Where are the entrepreneurs, managers, executives and board members who are willing to make “real” transformations? Why? Quite simply, for satisfied and healthy companies, customers and employees!

In conversations with people who want to move their organizations forward with modern concepts, the same patterns and questions come up again and again. Therefore, we as Unic have tried to map the necessary steps in 8 steps to modern transformation (German only). Good luck on this very valuable path to a new working world!

AI-generated image (Midjourney prompt: Working world, 8 steps, Courageous concepts, Organization, photo realistic –ar 16:9)

PS: What’s the deal with AI-generated images?

First, I find this a great way to make articles more visually appealing and play with the new kind of creativity. For this, I also tried to show different styles. Partly fascinating to confuse what is created :-).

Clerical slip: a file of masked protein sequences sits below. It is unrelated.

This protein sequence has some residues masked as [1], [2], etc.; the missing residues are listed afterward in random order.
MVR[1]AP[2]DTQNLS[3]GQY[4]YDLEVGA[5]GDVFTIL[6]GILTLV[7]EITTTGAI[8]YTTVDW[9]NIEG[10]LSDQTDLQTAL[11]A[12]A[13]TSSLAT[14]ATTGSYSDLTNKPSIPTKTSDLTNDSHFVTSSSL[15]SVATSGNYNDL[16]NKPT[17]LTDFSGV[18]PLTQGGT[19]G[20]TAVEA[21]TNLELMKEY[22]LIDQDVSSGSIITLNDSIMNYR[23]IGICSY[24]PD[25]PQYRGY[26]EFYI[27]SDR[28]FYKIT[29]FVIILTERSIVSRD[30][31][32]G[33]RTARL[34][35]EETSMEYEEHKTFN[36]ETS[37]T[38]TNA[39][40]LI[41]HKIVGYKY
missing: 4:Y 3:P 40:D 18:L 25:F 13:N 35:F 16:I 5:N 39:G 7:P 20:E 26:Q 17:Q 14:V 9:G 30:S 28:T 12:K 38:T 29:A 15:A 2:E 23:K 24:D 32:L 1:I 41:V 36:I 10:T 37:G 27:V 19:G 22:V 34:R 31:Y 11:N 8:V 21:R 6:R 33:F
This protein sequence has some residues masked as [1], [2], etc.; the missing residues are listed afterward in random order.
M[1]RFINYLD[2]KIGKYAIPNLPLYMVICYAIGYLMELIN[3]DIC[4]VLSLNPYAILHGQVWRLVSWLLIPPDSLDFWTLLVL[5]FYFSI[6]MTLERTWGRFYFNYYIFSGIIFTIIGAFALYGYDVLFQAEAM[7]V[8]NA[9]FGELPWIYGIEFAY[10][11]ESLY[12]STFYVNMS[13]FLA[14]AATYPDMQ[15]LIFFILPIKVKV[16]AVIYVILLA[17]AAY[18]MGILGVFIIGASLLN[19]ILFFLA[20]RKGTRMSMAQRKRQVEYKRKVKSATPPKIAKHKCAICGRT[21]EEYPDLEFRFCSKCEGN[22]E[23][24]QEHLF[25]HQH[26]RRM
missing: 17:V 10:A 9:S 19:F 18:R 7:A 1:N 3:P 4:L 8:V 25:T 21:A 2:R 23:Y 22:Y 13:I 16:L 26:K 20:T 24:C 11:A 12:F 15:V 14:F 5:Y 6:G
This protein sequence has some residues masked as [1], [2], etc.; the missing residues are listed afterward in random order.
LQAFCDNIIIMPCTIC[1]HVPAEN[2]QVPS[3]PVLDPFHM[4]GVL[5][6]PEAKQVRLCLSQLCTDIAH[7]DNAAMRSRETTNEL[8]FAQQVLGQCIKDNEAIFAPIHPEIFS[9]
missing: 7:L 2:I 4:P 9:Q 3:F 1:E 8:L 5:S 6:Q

Secondly, and in this context even more important, I am, apart from organizational topics, also intensively involved with new technologies – currently, who wonders, especially with artificial intelligence – and there, in relation to the new working world and what this means for our collaboration, a completely new dimension is just opening up. It remains exciting!